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Parents of Black Children Urged to Become Education Advocates

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Mocha Moms, a nonprofit support group for mothers of color, and the filmmakers behind the award-winning documentary "American Promise" are launching national initiatives to empower black parents to take an active role in their children's education.

Mocha Moms, whose membership is made up of primarily African-American mothers, began in Prince Georges County, Md., and now has more than 100 chapters across the nation. The group was spurred to act after a U.S. Department of Education report released last year found that black students had less access to more challenging courses in schools and that black children were much more likely to be suspended and expelled.

"The solution is not in anyone else but in us," said Cheli English-Figaro, the group's co-founder, and mother of three children. "We are going to have to save our own children."

The Mocha Moms' effort, called Occupy Schools, begins with a signed pledge from families to spend more time at their children's schools, communicate effectively with teachers and school administrators, and "hold themselves accountable" for ensuring that their children receive a high-quality education. English-Figaro said each Mocha Moms chapter will host an Occupy School activity starting this fall. The activities will range from encouraging moms to attend a school board meeting to setting up a group of volunteers to clean a local school.

Mocha Moms, which officially announced the Occupy Schools effort at its national conference in National Harbor, Md., this month, also is joining forces with the filmmakers of "American Promise."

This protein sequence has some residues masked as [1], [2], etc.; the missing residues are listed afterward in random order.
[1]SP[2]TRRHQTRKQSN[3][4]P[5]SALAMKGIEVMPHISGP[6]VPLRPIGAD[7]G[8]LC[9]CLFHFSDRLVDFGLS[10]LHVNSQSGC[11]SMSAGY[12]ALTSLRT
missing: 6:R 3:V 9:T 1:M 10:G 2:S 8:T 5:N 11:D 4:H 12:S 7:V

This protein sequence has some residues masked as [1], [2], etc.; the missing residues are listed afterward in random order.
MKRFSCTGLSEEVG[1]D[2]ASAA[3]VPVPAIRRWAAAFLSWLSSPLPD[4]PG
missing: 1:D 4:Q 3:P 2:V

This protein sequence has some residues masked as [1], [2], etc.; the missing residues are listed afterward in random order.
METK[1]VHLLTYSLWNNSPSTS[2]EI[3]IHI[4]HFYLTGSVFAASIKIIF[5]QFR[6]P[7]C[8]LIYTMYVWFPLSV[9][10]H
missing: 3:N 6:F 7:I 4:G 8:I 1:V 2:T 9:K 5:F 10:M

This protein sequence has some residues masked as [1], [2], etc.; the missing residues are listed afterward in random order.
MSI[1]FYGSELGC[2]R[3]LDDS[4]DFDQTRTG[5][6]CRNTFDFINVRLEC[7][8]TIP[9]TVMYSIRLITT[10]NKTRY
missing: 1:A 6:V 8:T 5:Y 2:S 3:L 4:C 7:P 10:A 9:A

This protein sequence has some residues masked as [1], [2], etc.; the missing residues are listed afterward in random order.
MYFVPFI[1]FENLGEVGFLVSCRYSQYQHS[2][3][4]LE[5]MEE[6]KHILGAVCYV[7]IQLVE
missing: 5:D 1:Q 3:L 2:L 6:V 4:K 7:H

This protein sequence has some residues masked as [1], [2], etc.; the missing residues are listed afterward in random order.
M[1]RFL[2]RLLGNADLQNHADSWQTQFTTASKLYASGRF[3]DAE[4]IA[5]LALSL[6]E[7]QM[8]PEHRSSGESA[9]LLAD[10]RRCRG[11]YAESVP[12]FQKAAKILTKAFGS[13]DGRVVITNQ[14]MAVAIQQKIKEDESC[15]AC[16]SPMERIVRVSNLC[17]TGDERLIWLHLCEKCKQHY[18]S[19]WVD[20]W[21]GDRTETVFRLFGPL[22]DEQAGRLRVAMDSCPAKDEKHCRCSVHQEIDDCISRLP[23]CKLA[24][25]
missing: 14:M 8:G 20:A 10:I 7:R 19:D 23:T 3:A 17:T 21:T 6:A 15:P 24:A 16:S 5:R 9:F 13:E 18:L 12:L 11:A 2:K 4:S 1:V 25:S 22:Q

"American Promise" follows the 13-year educational journey of two black boys as they attend one of Manhattan's most prestigious private schools. The documentary, which won the U.S. Documentary Special Jury Award at the Sundance Film Festival in January, is set for a limited theatrical release beginning in October. PBS plans to air the documentary in 2014.

The film, which touches on issues of race, class, and opportunity, has grown into a campaign spawning a number of initiatives, including a book (publishing in late 2013), professional-development curricula for teachers, and a support group for the parents of black boys called the Promise Club.

Starting next month, "American Promise," along with other parent groups like Mocha Moms, will encourage parents across the nation to form Promise Clubs. The clubs' goal would be to create a place where the parents of black boys can honestly discuss and strategize how "they can empower their own children to achieve success—academically, socially, and emotionally."

"Groups like this are forming organically in many different places," filmmaker Michèle Stephenson said in the club's handbook. Stephenson's son, Idris, is featured in the film. "The idea is that the Promise Club could help provide some form of structure to what's already happening on an ad hoc basis."

Watch the trailer for "American Promise" here.

Watch an interview with the filmmakers and the two boys from "American Promise" here.

See our full coverage of parent empowerment issues.

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